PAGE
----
1000 Books In 10 Years; Vol. 96: The Sunset Limited, by Cormac McCarthy

Since Cormac McCarthy is likely my favourite author, it seemed only fitting that I included at least one of his works in my readings this year. The Sunset Limited is certainly a piece worth reading and works as a kind of antithesis to Albert Camus’ The Myth of Sisyphus, where, rather than the narrative voice convincing the listening that suicide is not the answer, the narrative voice does quite the opposite.  It is a minimalist play whose narrative is a simple conversation between two men, one black, one white. One man has prevented the other from committing suicide and the two go on to have a conversation about life. Both men have a strong faith, one based in Christianity, the other based in reason. It reminded me of Waiting For Gordat, only it executed the experiment well, where as Samuel Beckett… well, perhaps you have read my review of that play already. At any rate, any work that can produce a line like: “Your God must have once stood in a dawn of infinite possibility and this is what he’s made of it.” has to be worth reading.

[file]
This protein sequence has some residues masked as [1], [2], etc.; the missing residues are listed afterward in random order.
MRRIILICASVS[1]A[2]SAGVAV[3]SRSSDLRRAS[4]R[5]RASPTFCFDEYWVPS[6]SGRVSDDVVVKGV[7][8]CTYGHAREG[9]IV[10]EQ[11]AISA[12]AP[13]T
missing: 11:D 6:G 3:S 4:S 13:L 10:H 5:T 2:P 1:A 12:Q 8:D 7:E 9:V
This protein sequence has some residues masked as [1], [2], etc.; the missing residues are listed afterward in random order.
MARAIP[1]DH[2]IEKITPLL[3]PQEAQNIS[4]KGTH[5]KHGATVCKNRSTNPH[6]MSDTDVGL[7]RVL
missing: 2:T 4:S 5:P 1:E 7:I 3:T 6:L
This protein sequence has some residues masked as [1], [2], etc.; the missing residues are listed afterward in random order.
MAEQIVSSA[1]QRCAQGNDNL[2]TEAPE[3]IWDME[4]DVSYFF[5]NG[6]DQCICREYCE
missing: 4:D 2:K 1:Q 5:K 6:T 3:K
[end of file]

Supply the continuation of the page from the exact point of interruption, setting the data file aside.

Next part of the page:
I hope to expend this review when I get some time.  My apologies for its brevity.



Rambler About Rambler

Jason John Horn is a writer and critic who recently completed his Master's in English Literature at the University of Windsor. He has composed a play, a novella and a number of short stories and satirical essays.

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